it becomes a drug          college. I was able to stay clean for about
                         offense with even         17 days before the need for speed overcame
                            harsher penalties.     all. I attended class for one week, and failed
                                                   miserably.” — Sam                        19
The Truth
 About Drugs
D   rugs are essentially poisons. The amount
    taken determines the effect.
                                                        Drugs block off all sensations, the desirable ones
                                                        with the unwanted. So, while providing short-term
                                                        help in the relief of pain, they also wipe out ability
A small amount acts as a stimulant (speeds you
                                                        and alertness and muddy one’s thinking.
up). A greater amount acts as a sedative (slows
you down). An even larger amount poisons and            Medicines are drugs that are intended to speed up
can kill.                                               or slow down or change something about the way
                                                        your body is working, to try to make it work better.
This is true of any drug. Only the amount needed
                                                        Sometimes they are necessary. But they are still
to achieve the effect differs.
                                                        drugs: they act as stimulants or sedatives, and too
But many drugs have another liability: they             much can kill you. So if you do not use medicines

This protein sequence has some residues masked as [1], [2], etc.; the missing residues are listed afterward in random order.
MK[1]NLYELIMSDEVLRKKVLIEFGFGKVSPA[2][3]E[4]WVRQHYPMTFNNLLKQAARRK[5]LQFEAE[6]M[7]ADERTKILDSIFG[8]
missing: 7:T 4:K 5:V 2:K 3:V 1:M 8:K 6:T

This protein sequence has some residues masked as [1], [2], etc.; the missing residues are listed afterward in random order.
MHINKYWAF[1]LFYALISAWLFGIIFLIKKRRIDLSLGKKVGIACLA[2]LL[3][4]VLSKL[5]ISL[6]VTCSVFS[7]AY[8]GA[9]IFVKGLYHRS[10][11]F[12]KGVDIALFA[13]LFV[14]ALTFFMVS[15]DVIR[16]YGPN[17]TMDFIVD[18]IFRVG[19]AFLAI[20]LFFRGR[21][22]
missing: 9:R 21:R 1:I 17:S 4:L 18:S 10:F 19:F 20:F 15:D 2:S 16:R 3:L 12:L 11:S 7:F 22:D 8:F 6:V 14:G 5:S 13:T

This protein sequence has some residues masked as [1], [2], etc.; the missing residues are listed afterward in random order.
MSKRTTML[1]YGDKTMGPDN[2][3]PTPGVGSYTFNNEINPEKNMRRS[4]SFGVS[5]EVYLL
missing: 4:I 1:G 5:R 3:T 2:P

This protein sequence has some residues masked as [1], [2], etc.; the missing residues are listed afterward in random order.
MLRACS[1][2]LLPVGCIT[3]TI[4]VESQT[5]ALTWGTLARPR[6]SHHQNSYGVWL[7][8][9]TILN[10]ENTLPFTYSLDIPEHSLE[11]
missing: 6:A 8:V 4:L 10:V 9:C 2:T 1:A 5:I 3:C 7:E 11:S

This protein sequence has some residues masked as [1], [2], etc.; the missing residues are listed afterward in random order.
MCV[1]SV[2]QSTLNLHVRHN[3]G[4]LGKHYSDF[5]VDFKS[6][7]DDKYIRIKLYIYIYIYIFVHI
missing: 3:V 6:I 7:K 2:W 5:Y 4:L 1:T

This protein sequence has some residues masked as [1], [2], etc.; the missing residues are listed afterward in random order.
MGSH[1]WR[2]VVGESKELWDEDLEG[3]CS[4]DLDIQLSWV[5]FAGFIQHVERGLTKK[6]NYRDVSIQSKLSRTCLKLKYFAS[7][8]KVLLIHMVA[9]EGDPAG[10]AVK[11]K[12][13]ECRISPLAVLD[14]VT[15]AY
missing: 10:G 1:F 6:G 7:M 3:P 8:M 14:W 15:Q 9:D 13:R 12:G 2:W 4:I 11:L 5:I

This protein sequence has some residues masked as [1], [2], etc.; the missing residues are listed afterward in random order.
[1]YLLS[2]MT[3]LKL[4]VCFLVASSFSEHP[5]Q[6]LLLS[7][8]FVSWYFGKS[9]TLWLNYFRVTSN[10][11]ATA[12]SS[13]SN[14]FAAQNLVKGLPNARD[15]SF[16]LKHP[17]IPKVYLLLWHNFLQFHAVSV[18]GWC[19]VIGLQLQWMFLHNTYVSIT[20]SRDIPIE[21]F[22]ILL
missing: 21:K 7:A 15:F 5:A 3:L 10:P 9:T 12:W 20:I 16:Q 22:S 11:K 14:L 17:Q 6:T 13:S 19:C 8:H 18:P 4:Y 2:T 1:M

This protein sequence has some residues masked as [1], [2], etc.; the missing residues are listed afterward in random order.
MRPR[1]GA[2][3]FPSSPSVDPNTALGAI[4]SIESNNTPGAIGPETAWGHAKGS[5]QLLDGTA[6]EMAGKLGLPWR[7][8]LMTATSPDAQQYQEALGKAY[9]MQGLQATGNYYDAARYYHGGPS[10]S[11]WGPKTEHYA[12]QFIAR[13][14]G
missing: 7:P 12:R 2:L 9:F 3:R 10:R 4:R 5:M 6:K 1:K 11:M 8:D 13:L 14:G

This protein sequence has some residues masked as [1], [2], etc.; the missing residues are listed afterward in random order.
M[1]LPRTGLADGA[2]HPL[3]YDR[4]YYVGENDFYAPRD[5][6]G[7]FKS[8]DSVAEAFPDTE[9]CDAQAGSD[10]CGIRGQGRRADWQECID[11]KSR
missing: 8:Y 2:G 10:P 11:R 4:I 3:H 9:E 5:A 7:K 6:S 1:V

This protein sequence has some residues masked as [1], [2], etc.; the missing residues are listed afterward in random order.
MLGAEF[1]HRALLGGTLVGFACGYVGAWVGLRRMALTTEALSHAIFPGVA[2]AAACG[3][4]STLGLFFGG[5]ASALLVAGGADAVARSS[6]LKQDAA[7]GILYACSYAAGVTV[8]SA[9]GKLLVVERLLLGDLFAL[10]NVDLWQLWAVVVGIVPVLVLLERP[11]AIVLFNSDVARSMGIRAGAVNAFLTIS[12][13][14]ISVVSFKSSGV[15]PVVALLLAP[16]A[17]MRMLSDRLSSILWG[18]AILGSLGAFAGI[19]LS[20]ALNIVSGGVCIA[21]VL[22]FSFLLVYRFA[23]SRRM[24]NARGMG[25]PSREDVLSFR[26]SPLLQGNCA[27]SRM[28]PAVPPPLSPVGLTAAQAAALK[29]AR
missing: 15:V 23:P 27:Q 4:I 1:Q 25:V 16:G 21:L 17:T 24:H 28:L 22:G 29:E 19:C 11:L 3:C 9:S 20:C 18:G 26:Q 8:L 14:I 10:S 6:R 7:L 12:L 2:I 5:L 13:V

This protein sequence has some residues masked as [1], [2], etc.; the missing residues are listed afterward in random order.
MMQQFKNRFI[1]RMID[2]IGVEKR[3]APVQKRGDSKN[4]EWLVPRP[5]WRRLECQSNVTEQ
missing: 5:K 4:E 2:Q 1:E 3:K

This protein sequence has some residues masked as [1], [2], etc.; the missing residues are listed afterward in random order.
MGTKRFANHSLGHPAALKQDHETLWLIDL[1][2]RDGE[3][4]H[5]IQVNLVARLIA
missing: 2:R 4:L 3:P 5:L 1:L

directly affect the mind. They can distort the user’s   as they are supposed to be used, they can be as
perception of what is happening around him or           dangerous as illegal drugs.
her. As a result, the person’s actions may be odd,
irrational, inappropriate and even destructive.

The real answer is to
get the facts and not
to take drugs in the
first place.
                  wHY Do PeoPLe take Drugs?
People take drugs because they want to   They think drugs are a solution. But
change something in their lives.         eventually, the drugs become the
Here are some of the reasons young
people have given for taking drugs:      Difficult as it may be to face one’s
                                         problems, the consequences of drug use
• To fit in
                                         are always worse than the problem one
• To escape or relax                     is trying to solve with them. The real
• To relieve boredom                     answer is to get the facts and not to take
                                         drugs in the first place.
• To seem grown up
• To rebel
• To experiment

                                                                  Millions of copies of booklets such as
refereNCes                       Vanderbilt University
                                 Psychology Dept.                 this have been distributed to people
Drug Enforcement
Administration Fact Sheet on
                                 The Harvard Crimson Center       around the world in 22 languages. As
                                 for Substance Abuse Research
Prescription Drug Abuse                                           new drugs appear on the streets and more